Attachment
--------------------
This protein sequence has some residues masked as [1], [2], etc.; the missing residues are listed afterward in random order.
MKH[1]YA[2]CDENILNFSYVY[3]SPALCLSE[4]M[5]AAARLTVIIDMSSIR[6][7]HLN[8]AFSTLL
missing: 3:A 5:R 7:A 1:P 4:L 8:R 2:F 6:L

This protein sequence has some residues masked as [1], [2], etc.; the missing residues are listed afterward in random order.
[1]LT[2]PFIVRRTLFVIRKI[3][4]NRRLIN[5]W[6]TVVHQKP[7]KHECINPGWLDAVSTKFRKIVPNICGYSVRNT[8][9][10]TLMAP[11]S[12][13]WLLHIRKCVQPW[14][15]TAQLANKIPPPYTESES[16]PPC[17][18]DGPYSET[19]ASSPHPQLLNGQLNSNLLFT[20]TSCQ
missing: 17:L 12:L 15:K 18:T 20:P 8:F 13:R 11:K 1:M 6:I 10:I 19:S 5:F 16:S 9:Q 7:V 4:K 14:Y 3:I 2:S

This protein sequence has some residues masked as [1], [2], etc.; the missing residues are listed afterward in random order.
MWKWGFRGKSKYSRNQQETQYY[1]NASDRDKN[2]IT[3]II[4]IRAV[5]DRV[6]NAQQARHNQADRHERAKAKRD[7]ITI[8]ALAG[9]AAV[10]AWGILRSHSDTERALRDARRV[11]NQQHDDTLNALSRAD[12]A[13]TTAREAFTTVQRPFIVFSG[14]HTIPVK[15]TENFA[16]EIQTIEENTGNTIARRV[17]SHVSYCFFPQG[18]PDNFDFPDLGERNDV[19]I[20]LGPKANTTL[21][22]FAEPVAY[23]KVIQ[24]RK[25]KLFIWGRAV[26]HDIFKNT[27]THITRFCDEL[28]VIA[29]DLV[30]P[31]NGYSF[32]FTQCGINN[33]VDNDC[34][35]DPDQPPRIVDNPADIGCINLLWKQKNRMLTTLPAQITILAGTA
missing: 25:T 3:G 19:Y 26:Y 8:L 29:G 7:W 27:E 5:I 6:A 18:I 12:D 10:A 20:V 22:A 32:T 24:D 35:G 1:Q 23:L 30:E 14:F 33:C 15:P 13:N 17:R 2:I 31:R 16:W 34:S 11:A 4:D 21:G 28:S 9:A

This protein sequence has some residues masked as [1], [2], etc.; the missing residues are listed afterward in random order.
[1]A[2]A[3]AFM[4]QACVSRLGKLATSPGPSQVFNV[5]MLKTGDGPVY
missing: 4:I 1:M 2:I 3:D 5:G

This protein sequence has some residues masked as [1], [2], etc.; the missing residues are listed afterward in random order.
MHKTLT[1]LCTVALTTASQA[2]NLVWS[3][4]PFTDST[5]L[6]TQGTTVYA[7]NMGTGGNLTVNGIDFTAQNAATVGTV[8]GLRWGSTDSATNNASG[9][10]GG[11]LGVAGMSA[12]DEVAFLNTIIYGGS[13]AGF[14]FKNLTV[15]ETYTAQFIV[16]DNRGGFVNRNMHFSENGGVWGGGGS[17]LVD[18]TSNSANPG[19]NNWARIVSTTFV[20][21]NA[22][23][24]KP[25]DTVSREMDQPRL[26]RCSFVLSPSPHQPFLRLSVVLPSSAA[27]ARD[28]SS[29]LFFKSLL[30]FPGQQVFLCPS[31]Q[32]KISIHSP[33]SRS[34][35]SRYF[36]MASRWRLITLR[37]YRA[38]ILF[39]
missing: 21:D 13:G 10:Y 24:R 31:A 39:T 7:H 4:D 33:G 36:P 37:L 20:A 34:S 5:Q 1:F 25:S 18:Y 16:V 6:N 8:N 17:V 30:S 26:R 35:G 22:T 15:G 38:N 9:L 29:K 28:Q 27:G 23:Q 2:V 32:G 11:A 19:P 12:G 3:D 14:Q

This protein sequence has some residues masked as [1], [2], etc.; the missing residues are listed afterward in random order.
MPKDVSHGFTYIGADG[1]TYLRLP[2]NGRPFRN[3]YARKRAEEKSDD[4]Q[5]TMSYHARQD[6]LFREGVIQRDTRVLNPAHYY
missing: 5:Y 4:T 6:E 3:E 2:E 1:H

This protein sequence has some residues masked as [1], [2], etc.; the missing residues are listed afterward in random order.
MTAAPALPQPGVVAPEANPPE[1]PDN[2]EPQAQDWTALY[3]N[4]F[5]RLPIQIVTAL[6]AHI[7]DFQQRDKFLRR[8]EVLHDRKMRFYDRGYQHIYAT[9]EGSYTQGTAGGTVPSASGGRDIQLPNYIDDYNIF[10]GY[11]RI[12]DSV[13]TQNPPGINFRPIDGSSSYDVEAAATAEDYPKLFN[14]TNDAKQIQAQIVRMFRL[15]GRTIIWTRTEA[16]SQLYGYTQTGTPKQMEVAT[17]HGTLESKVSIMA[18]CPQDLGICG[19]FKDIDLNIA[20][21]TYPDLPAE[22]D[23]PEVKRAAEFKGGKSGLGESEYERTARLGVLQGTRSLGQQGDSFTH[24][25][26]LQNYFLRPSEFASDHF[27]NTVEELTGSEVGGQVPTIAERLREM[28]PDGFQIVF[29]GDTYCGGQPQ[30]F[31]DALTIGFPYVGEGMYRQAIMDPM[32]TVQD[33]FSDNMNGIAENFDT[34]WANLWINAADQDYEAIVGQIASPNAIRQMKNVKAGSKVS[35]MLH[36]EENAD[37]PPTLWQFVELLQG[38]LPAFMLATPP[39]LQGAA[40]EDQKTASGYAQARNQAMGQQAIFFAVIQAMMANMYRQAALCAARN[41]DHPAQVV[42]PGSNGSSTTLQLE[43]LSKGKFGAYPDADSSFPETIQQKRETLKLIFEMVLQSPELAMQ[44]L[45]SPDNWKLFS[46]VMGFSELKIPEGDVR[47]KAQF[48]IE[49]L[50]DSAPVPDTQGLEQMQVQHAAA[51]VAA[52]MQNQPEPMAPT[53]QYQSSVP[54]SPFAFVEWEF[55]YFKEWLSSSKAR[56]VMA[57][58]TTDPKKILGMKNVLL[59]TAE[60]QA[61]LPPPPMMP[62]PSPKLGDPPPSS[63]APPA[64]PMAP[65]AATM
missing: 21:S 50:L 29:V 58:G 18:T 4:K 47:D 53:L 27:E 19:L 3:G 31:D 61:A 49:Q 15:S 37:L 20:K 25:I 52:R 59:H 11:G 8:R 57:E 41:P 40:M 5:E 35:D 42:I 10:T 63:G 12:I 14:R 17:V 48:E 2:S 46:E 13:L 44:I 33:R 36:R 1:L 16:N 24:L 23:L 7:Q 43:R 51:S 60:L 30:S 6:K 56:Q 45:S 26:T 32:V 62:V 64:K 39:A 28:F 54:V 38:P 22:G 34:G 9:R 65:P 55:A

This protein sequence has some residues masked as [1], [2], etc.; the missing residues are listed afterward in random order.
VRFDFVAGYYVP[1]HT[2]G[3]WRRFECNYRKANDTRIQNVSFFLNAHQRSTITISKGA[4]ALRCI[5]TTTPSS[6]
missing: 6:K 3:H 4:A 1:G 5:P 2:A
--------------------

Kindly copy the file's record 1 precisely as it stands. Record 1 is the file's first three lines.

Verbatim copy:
This protein sequence has some residues masked as [1], [2], etc.; the missing residues are listed afterward in random order.
MKH[1]YA[2]CDENILNFSYVY[3]SPALCLSE[4]M[5]AAARLTVIIDMSSIR[6][7]HLN[8]AFSTLL
missing: 3:A 5:R 7:A 1:P 4:L 8:R 2:F 6:L